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Here’s What Really Happens When You Sleep In Your Contact Lenses

Contact Lenses

Real talk: if you’re a regular contact wearer, chances are you’ve fallen asleep in your contacts at some point in time (or maybe even a few times). We all know it’s not recommended by eye doctors, but why, exactly? What’s actually happening in your eyes when you sleep with your contacts in?

You’re not ingesting a contact, it’s just sitting on your eye, but your body has to get acclimated to it. Contacts can also sometimes burn or cause dryness in the eye, too. Each individual’s tears are made up of a certain pH acidity and when you put a contact into your eye, the contact solution—not the actual lens— actually has a different pH, so your eye may tear to help wash that solution out.

If you have dry eyes to begin with, lenses may only exacerbate that. When we blink, we’re wiping tears across the cornea to help keep things uniform and clear, because when the cornea is exposed to air, it can become irritating.

Contacts need moisture once they’re removed from the solution they come packaged in, and if you already don’t have enough tears or suffer from dry eyes, lenses might only make that worse.

When we sleep, we lose ambient oxygen exposure to the cornea, which is needed to keep the cornea healthy. We are still able to get it in other ways—like through blood vessels—but we are getting less than we do when we’re awake. What a contact lens does is limit the oxygen even more because it creates a barrier between the oxygen and the cornea.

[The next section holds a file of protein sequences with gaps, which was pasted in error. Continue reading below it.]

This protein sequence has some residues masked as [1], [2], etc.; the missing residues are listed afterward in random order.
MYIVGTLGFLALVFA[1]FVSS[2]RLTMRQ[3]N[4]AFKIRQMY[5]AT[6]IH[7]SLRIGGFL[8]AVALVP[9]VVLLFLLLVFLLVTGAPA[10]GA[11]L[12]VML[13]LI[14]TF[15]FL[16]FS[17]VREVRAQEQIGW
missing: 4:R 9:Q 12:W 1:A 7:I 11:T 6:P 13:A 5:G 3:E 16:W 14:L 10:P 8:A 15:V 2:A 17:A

Some lenses—extended wear ones—allow the oxygen through though but if not enough oxygen gets through, you can experience what is called hypoxia (oxygen deprivation in a region of the body).

You also increase your chances of developing an infection, because bacteria can get onto the cornea and when your eyes are closed, there’s nothing to flush it away. The bacteria can then become opportunistic and literally start to eat away at your cornea.

If you fall asleep accidentally with your lenses in for just one night, you’re unlikely to experience any serious issues. But if it becomes a more frequent habit or you’re purposefully wearing lenses overnight that aren’t mean to be, you’re upping your chance of a serious health risk. If you start to notice that your eyes are extremely red (we’re talking very bloodshot), you feel like there’s something in your eye and it’s irritated all the time, your eye lid is looking inflamed, you aren’t seeing as well as you used to, or if when you look at an indoor lamp it feels like you’re looking directly at the sun, these are signs that you could have an infection and you should see your eye doctor right away.

So why even take a chance? Make it a routine to take your contact lenses out every night before you go to sleep.

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